Make Ahead

Vanilla-Chili Quick Pickles

October 30, 2012
0 Ratings
  • Makes about 2 pints
Author Notes

Vanilla plays surprisingly well with savory flavors, so it seems downright unjust to use it only in cakes and cookies. In these pickles, vanilla gets a chance to play with its friend the chili pepper, and a bit of ginger adds to the fun. I used carrots, parsnips, and cucumbers (the cucumbers were the best, in my opinion), but I suspect onions would be tasty in this brine, or perhaps some crisp apples or turnips. —summersavory

What You'll Need
  • 1 cup vinegar
  • 1 1/2 cups water
  • 1 tablespoon kosher salt
  • 1/4 cup sugar
  • 1 Ancho chili (a whole dried poblano pepper)
  • 1 piece fresh ginger, about a cubic inch
  • 4 teaspoons vanilla extract (good stuff, not imitation)
  • 1 parsnip
  • 1 cucumber (I used a small pickling cuke)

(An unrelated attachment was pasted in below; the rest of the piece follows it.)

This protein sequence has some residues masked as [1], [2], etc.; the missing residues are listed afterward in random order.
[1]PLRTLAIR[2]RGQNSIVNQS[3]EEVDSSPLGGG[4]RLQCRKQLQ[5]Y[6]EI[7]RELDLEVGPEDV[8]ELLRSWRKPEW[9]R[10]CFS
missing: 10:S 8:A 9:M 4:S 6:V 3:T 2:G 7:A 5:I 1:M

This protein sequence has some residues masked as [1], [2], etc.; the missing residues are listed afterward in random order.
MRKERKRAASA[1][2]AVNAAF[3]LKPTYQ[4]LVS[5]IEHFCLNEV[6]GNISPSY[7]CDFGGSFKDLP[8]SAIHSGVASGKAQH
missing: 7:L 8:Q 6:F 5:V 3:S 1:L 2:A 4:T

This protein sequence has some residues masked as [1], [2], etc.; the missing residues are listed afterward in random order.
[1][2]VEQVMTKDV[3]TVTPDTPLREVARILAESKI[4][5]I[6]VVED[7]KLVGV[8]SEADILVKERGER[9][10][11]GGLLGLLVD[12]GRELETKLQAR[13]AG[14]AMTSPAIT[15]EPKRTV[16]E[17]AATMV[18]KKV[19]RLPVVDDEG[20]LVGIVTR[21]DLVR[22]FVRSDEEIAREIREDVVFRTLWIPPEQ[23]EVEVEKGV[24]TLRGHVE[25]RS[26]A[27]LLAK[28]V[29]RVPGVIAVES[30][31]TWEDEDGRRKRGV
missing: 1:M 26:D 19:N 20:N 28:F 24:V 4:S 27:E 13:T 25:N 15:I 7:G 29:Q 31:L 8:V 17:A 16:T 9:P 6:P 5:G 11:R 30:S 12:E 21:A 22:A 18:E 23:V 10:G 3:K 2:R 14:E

1. Combine the vinegar, water, salt, and sugar in a medium-sized pot. Peel and slice the ginger, and cut the ancho chili into strips as best you can. Discard the woody stem, but keep the seeds. Add the ginger, chili strips, and chili seeds to the pot.
  2. Heat the mixture over a medium flame until it begins to simmer a bit. Turn off the heat and leave the brine to cool while you prepare the vegetables for their bath.
  3. Peel the carrot and the parsnip, and cut them into strips or matchsticks or coins or whatever shape you see fit. Just keep in mind that thicker shapes will take more time to pickle all the way through; thin pieces with larger surface area will brine faster. Coins of parsnip and carrot worked well for me; larger matchsticks took a while. Slice the cucumber into thinnish slices.
  4. Pile or loosely pack the vegetables into clean jars, or just put them in a bowl that fits the quantity you have. I used two pint-sized mason jars. Stir the vanilla into the warm-but-not-hot brine and pour it over the vegetables, making sure that they're fully submerged. You can strain out the ginger and chilis if you want, but I like to put a few pieces in each jar to let the flavors keep brewing. Cover the jars or the bowl with some kind of lid. Put your nascent pickles in the refrigerator to do their thing for at least 4 hours, or longer if you like; they'll keep for at least a week if not longer.

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